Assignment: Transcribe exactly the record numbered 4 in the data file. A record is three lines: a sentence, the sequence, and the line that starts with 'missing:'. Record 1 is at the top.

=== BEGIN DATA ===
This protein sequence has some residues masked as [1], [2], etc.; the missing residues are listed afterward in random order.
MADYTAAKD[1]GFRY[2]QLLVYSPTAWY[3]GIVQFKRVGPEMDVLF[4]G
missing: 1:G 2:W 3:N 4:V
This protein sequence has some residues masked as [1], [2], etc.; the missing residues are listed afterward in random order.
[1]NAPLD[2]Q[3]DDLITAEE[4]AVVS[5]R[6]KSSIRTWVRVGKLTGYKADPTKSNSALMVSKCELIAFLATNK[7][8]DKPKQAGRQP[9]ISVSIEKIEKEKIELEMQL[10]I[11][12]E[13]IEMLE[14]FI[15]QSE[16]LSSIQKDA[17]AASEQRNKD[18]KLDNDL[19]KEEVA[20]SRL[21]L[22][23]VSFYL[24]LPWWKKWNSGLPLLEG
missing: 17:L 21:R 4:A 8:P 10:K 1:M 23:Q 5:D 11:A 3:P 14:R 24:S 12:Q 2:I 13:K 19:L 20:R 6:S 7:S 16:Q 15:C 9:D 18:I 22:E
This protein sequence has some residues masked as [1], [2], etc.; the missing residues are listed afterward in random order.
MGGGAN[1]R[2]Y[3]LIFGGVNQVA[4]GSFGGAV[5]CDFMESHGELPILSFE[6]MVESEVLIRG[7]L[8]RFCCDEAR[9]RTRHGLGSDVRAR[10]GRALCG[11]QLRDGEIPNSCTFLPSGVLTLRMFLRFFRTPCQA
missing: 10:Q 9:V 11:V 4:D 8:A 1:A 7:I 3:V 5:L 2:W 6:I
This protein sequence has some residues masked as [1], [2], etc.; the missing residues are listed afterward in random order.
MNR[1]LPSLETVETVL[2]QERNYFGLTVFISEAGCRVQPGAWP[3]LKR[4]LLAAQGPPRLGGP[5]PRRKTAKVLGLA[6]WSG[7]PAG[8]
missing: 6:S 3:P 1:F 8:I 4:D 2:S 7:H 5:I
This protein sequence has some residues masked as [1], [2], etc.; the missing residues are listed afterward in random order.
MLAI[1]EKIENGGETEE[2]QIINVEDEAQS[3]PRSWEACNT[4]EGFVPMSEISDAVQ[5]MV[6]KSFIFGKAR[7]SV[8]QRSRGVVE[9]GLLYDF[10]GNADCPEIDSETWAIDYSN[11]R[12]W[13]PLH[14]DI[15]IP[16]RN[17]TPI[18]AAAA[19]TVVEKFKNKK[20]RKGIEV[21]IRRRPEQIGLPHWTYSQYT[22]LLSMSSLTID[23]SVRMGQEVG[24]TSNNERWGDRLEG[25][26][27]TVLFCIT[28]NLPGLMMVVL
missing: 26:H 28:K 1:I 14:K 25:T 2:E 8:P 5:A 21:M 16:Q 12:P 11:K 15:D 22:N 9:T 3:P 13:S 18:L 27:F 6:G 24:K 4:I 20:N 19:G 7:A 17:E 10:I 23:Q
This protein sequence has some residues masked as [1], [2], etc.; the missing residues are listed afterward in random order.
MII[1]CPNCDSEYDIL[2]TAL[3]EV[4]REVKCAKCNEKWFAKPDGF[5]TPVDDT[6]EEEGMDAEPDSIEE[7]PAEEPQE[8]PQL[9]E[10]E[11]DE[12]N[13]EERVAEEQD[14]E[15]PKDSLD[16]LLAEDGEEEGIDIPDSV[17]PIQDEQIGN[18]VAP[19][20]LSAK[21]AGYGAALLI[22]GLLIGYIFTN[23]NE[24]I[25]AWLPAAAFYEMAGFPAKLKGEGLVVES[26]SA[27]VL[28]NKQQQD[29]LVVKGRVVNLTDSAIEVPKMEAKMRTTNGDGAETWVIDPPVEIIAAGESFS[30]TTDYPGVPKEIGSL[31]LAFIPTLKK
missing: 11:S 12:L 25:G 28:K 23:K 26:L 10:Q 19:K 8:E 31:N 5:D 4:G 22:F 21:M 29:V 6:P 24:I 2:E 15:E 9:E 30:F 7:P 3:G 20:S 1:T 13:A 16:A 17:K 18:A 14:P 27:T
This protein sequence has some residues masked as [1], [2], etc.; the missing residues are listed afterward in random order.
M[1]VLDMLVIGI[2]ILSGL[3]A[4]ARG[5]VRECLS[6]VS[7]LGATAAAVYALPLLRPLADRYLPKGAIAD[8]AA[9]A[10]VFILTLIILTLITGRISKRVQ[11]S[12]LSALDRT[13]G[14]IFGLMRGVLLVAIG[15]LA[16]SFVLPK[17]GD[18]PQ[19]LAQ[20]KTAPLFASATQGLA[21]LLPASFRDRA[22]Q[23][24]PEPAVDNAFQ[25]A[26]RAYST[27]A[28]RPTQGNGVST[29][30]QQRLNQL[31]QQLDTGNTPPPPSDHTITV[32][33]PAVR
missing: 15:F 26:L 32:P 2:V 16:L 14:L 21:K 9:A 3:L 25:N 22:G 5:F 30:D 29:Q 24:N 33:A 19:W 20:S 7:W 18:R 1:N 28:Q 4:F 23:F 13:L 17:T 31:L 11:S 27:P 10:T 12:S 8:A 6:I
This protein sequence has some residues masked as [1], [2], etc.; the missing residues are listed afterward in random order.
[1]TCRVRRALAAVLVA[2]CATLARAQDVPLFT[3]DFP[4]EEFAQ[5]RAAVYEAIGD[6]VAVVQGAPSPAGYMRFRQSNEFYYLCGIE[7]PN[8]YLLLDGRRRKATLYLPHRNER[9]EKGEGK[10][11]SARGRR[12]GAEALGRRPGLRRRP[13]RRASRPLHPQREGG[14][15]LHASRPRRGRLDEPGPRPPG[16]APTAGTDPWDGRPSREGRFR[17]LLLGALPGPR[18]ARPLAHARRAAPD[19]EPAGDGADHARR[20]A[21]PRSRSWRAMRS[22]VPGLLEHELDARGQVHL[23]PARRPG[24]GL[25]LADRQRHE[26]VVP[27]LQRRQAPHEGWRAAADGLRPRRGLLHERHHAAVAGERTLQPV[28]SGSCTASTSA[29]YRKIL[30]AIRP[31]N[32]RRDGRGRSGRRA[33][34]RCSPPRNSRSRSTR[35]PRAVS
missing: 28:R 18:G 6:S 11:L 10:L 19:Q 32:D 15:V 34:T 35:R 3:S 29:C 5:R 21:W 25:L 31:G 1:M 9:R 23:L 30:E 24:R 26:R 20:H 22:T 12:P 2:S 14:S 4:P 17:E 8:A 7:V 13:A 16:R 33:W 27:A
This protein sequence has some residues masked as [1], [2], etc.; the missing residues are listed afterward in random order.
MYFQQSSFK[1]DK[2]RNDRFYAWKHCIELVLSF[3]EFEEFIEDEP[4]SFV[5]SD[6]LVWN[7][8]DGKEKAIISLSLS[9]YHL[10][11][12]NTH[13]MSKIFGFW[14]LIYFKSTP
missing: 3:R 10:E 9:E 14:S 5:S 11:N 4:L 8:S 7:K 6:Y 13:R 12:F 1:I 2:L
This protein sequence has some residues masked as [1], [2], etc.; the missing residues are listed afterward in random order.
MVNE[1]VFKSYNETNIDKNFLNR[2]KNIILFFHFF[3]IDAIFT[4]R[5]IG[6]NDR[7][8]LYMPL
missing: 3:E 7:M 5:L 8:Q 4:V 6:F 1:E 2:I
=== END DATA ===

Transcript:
This protein sequence has some residues masked as [1], [2], etc.; the missing residues are listed afterward in random order.
MNR[1]LPSLETVETVL[2]QERNYFGLTVFISEAGCRVQPGAWP[3]LKR[4]LLAAQGPPRLGGP[5]PRRKTAKVLGLA[6]WSG[7]PAG[8]
missing: 6:S 3:P 1:F 8:I 4:D 2:S 7:H 5:I